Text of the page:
2003 Seattle Annual Meeting (November 2–5, 2003)

Paper No. 11
Presentation Time: 11:30 AM


AMES, Dorothea V.1, RIGGS, Stanley R.1 and WHITE, Robert M.2, (1)Geology Department, East Carolina Univ, Graham Bldg, Greenville, NC 27858, (2)Geology and Coastal Resource Management, East Carolina Univ, Greenville, NC 27858, amesd@mail.ecu.edu

The evolution of geomorphic features, associated ecosystems, and process-response dynamics, is being studied utilizing time-slice analysis of aerial photographs on the NC Outer Banks. The study is based upon 22 sites between Kitty Hawk and Cape Lookout, NC including the "severely human modified" northern Outer Banks (Cape Hatteras National Seashore--CHNS) and the "more natural" Core Banks (Cape Lookout National Seashore--CLNS) barrier island systems. Selected sites represent all basic variables within the geologic framework, physical processes, and biological ecosystems that characterize these barriers.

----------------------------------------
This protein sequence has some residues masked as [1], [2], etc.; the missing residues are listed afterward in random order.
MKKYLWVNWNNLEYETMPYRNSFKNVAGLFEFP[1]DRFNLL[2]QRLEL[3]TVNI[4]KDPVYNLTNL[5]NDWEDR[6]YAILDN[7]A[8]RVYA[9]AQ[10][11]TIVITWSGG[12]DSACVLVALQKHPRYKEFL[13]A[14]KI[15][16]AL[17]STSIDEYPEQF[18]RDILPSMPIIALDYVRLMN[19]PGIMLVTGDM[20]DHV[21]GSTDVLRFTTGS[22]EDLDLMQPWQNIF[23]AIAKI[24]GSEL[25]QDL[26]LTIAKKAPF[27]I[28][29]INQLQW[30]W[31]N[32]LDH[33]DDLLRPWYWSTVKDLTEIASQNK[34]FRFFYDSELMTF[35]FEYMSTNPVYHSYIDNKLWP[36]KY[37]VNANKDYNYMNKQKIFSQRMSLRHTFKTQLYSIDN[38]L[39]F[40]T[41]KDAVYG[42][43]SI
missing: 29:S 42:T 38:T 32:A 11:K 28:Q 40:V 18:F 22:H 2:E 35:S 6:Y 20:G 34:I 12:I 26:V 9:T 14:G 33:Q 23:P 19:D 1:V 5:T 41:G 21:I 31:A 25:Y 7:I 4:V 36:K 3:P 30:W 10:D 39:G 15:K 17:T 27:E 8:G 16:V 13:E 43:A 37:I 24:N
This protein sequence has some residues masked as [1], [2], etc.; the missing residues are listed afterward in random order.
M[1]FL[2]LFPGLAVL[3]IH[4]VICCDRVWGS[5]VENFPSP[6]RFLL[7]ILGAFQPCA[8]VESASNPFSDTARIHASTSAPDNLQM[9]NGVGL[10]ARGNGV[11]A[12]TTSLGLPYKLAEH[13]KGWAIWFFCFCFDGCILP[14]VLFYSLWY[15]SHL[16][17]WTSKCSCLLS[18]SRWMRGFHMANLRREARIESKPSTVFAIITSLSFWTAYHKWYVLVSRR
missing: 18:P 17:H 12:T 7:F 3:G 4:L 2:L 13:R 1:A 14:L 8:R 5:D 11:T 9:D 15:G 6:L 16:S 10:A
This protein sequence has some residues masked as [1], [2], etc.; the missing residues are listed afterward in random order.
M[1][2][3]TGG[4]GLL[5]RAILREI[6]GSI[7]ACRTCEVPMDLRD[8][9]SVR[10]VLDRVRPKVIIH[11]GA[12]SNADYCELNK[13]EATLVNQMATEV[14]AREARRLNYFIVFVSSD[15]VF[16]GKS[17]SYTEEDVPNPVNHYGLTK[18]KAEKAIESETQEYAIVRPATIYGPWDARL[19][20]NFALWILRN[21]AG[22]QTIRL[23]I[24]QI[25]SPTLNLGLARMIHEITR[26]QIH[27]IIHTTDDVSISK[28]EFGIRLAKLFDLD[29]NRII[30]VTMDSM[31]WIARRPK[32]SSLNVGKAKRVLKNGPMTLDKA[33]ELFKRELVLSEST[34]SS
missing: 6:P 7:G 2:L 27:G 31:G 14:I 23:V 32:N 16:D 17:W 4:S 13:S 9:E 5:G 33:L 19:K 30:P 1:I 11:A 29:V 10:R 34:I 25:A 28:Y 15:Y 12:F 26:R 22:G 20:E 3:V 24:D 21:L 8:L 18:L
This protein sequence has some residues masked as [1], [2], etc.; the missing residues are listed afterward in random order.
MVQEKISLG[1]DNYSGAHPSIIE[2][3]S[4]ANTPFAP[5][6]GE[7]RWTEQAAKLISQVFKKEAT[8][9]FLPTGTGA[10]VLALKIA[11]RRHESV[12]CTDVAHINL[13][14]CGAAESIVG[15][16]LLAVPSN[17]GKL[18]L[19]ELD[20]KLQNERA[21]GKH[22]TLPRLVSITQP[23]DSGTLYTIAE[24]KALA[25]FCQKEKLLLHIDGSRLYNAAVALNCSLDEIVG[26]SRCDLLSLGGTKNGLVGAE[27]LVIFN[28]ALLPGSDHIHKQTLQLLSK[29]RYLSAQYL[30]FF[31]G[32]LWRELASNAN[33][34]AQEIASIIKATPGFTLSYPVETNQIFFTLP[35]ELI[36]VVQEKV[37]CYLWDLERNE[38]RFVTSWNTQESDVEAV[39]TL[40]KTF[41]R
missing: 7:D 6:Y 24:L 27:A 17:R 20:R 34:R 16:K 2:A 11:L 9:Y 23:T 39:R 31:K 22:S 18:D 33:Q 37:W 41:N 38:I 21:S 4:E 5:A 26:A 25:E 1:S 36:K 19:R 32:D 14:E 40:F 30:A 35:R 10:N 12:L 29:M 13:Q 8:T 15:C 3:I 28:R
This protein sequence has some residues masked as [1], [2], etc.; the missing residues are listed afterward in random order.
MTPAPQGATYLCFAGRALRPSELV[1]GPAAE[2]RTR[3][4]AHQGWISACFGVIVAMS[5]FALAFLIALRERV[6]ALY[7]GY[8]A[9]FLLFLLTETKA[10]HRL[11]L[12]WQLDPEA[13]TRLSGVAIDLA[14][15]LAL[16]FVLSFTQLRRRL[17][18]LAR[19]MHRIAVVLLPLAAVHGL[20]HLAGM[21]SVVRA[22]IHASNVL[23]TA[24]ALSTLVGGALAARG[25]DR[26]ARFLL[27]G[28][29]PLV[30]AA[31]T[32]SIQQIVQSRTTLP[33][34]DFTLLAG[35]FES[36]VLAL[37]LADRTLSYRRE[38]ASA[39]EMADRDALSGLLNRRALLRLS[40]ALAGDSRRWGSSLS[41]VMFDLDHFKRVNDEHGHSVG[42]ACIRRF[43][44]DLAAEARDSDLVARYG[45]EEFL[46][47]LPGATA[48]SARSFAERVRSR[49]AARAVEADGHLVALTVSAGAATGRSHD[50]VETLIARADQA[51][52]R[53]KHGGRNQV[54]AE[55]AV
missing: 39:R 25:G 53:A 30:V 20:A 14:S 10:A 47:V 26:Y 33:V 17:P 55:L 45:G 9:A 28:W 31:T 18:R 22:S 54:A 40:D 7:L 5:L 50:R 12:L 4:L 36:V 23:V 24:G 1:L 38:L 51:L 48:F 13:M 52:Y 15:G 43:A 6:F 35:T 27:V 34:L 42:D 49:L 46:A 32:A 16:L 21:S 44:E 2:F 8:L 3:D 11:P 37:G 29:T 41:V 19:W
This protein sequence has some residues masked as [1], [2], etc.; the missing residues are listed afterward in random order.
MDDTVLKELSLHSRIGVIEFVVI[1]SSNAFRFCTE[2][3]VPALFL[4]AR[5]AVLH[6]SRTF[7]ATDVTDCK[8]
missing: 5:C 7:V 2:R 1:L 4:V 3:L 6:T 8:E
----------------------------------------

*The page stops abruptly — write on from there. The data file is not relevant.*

Georeferenced aerial photographs (1932--present) and surveyed topographic maps where available, were acquired and computer processed. The geomorphic and ecologic units within each site were identified through field surveys utilizing recent georeferenced aerial photography. These units were then mapped on the georeferenced 1998 digital orthophoto quarter quads (DOQQs) using MapInfo and ArcView. Additionally, a series of detailed maps, sketches, photographs, and aerial photograph time series were developed for each site to demonstrate specific zonations, geomorphic-ecologic associations, and process-response features. Beginning with the recent systems map, mapping proceeds systematically backwards through time utilizing the older aerial photograph sets. Since interpretation of older photographs is more difficult, fewer map units are utilized. Mapping the geomorphic--ecologic system changes through time allows for differentiation of natural barrier island processes and responses from the increasing impacts of human modification and intervention. The geologic evolution of several sites at very different stages of development will be compared. These scientific data will provide a framework for developing long-term management strategies for North Carolina's barrier island system.